People frequently ask me about how long it takes to lower a high Omega-6 (n-6) to Omega-3 (n-3) essential fatty acid (EFA) ratio. Of course it all depends on an individual’s commitment, but a recent study provides a clue as to how fast it can change.
A couple of years ago Slanker Grass-Fed Meat, along with other Omega-3 food producers, assisted the National Institutes of Health and the U.S. Military by providing food for a study. The published study was titled “Blood Fatty Acid Changes in Healthy Young Americans” by Andrew J. Young, et. al., and it analyzed how far and how fast a good diet changes the EFA ratio.
The report was focused on the importance of a low EFA ratio because “. . . research suggests that increases in n-3 fatty acid consumption may have beneficial effects on a variety of human diseases including cardiovascular and proinflammatory diseases, as well as psychiatric and neurological disorders and possibly obesity.”
Young recruited three volunteer groups to eat different diets for 10 weeks. The Control Group (CON) consumed meals from the U.S. Military’s Standard Garrison Dining Facility Menu. The Experimental Moderate (EXP-Mod) and Experimental-High (EXP-High) Groups ate the same meals as the CONs, but the meats, eggs, oils, and food ingredients were replaced with similar products that had less n-6 and way more n-3. The EXP-High Group was given an additional n-3 boost from smoothies containing 1,000 mg n-3 per serving, whereas other participants received placebo smoothies.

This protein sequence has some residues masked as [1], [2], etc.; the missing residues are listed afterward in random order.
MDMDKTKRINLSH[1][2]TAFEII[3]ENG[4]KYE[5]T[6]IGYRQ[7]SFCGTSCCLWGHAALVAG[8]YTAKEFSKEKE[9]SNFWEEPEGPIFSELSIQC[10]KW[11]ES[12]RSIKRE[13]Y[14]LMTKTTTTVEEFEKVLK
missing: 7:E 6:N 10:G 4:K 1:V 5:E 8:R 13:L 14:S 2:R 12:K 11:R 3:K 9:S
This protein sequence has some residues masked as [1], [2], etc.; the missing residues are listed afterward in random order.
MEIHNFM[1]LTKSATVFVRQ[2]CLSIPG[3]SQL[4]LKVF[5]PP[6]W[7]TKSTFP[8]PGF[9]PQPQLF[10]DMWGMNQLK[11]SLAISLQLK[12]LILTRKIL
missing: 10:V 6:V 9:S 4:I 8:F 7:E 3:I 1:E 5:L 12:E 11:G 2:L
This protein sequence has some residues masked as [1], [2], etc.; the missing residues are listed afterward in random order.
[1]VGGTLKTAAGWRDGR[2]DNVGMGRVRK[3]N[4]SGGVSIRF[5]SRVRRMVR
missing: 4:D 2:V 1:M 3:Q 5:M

This was a very controlled study with committed volunteers. The high n-3 replacement foods were analyzed and many had EFA ratios of less than 2:1. Some had higher ratios, but most of the replacement foods were big improvements over the standard high n-6 foods served by the military and others such as hospitals, restaurants, and homes throughout America. During the study the participants indicated that all foods were equally palatable and judged suitable for military dining facilities and civilian cafeterias.
The study took the participants’ blood samples at the beginning of the study, at the five-week mark, and again at the end of the ten-week test. The average EFA ratio of the participants was 17:1 when the study started.
The following table shows how quickly the fat profile changed in the blood. Two different testing methods were used. One test used the Plasma Fatty Acid Concentrations analysis and the other the Erythrocyte or Red Blood Cell (RBC) Fatty Acid Concentrations analysis. In general, RBCs will be higher in long chain n-3 and n-6 than plasma. But the trend for changes in the ratios are similar. (The Omega-3 tests I take and recommend analyze a mix of RBCs and plasma.)